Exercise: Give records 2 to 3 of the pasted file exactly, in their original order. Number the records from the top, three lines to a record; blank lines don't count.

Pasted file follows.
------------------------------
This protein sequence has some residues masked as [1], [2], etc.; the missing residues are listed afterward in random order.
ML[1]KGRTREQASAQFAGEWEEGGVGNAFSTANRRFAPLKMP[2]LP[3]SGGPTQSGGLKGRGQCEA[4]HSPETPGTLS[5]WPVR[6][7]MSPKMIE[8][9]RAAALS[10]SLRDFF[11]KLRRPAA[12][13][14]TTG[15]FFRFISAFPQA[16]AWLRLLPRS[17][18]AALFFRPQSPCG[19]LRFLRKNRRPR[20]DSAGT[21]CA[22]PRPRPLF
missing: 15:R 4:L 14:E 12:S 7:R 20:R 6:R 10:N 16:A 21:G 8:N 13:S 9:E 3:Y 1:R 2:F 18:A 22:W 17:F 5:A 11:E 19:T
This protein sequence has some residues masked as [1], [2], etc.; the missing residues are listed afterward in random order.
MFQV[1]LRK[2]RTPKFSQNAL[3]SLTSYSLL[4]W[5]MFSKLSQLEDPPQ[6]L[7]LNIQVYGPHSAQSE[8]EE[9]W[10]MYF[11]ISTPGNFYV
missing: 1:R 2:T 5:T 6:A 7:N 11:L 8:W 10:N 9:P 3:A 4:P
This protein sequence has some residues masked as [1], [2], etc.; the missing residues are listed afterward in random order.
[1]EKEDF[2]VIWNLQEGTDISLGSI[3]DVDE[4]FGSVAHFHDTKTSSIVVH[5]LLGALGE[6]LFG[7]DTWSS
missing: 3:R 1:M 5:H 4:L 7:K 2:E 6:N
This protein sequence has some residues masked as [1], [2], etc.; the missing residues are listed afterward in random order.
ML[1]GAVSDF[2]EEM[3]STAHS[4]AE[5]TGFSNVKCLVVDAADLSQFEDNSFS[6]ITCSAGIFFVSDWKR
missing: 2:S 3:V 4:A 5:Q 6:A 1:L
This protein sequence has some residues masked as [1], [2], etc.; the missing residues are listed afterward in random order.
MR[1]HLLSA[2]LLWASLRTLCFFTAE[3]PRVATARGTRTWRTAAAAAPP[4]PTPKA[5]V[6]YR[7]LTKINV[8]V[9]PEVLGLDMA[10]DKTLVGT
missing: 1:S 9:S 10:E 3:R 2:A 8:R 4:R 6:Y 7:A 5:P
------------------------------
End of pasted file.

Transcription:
This protein sequence has some residues masked as [1], [2], etc.; the missing residues are listed afterward in random order.
MFQV[1]LRK[2]RTPKFSQNAL[3]SLTSYSLL[4]W[5]MFSKLSQLEDPPQ[6]L[7]LNIQVYGPHSAQSE[8]EE[9]W[10]MYF[11]ISTPGNFYV
missing: 1:R 2:T 5:T 6:A 7:N 11:L 8:W 10:N 9:P 3:A 4:P
This protein sequence has some residues masked as [1], [2], etc.; the missing residues are listed afterward in random order.
[1]EKEDF[2]VIWNLQEGTDISLGSI[3]DVDE[4]FGSVAHFHDTKTSSIVVH[5]LLGALGE[6]LFG[7]DTWSS
missing: 3:R 1:M 5:H 4:L 7:K 2:E 6:N